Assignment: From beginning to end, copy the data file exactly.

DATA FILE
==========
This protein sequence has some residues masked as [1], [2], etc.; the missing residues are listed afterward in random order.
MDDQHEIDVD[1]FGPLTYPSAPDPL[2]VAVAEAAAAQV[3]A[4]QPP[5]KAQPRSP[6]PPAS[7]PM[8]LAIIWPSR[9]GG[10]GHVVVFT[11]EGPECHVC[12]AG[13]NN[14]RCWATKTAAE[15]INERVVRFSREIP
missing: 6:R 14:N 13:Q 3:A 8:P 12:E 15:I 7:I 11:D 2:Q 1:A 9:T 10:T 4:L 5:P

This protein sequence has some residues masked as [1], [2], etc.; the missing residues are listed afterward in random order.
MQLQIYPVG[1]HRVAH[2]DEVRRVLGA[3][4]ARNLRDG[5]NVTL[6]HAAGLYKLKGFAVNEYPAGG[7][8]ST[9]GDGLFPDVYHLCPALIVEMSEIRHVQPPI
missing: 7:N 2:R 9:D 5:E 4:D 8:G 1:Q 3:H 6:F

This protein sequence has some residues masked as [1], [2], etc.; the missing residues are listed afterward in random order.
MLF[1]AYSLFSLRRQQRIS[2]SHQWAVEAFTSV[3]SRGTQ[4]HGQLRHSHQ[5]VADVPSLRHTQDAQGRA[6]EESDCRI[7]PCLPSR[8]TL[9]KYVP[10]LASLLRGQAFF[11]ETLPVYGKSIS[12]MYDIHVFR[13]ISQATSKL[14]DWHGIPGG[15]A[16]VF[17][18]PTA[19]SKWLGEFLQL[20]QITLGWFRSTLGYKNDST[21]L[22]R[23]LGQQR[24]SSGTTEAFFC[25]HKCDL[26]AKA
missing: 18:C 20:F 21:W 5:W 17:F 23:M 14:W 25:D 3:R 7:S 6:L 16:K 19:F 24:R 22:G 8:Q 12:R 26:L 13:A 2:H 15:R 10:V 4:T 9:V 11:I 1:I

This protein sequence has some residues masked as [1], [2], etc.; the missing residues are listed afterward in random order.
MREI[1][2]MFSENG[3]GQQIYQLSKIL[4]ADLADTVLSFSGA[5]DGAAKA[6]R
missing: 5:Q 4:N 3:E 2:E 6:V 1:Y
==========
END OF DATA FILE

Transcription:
This protein sequence has some residues masked as [1], [2], etc.; the missing residues are listed afterward in random order.
MDDQHEIDVD[1]FGPLTYPSAPDPL[2]VAVAEAAAAQV[3]A[4]QPP[5]KAQPRSP[6]PPAS[7]PM[8]LAIIWPSR[9]GG[10]GHVVVFT[11]EGPECHVC[12]AG[13]NN[14]RCWATKTAAE[15]INERVVRFSREIP
missing: 6:R 14:N 13:Q 3:A 8:P 12:E 15:I 7:I 11:D 2:Q 1:A 9:T 10:T 4:L 5:P

This protein sequence has some residues masked as [1], [2], etc.; the missing residues are listed afterward in random order.
MQLQIYPVG[1]HRVAH[2]DEVRRVLGA[3][4]ARNLRDG[5]NVTL[6]HAAGLYKLKGFAVNEYPAGG[7][8]ST[9]GDGLFPDVYHLCPALIVEMSEIRHVQPPI
missing: 7:N 2:R 9:D 5:E 4:D 8:G 1:Q 3:H 6:F

This protein sequence has some residues masked as [1], [2], etc.; the missing residues are listed afterward in random order.
MLF[1]AYSLFSLRRQQRIS[2]SHQWAVEAFTSV[3]SRGTQ[4]HGQLRHSHQ[5]VADVPSLRHTQDAQGRA[6]EESDCRI[7]PCLPSR[8]TL[9]KYVP[10]LASLLRGQAFF[11]ETLPVYGKSIS[12]MYDIHVFR[13]ISQATSKL[14]DWHGIPGG[15]A[16]VF[17][18]PTA[19]SKWLGEFLQL[20]QITLGWFRSTLGYKNDST[21]L[22]R[23]LGQQR[24]SSGTTEAFFC[25]HKCDL[26]AKA
missing: 18:C 20:F 21:W 5:W 17:F 23:M 14:W 25:D 3:R 7:S 6:L 16:K 19:F 24:R 22:G 8:Q 12:R 26:L 13:A 2:H 15:R 10:V 4:T 9:V 11:I 1:I

This protein sequence has some residues masked as [1], [2], etc.; the missing residues are listed afterward in random order.
MREI[1][2]MFSENG[3]GQQIYQLSKIL[4]ADLADTVLSFSGA[5]DGAAKA[6]R
missing: 5:Q 4:N 3:E 2:E 6:V 1:Y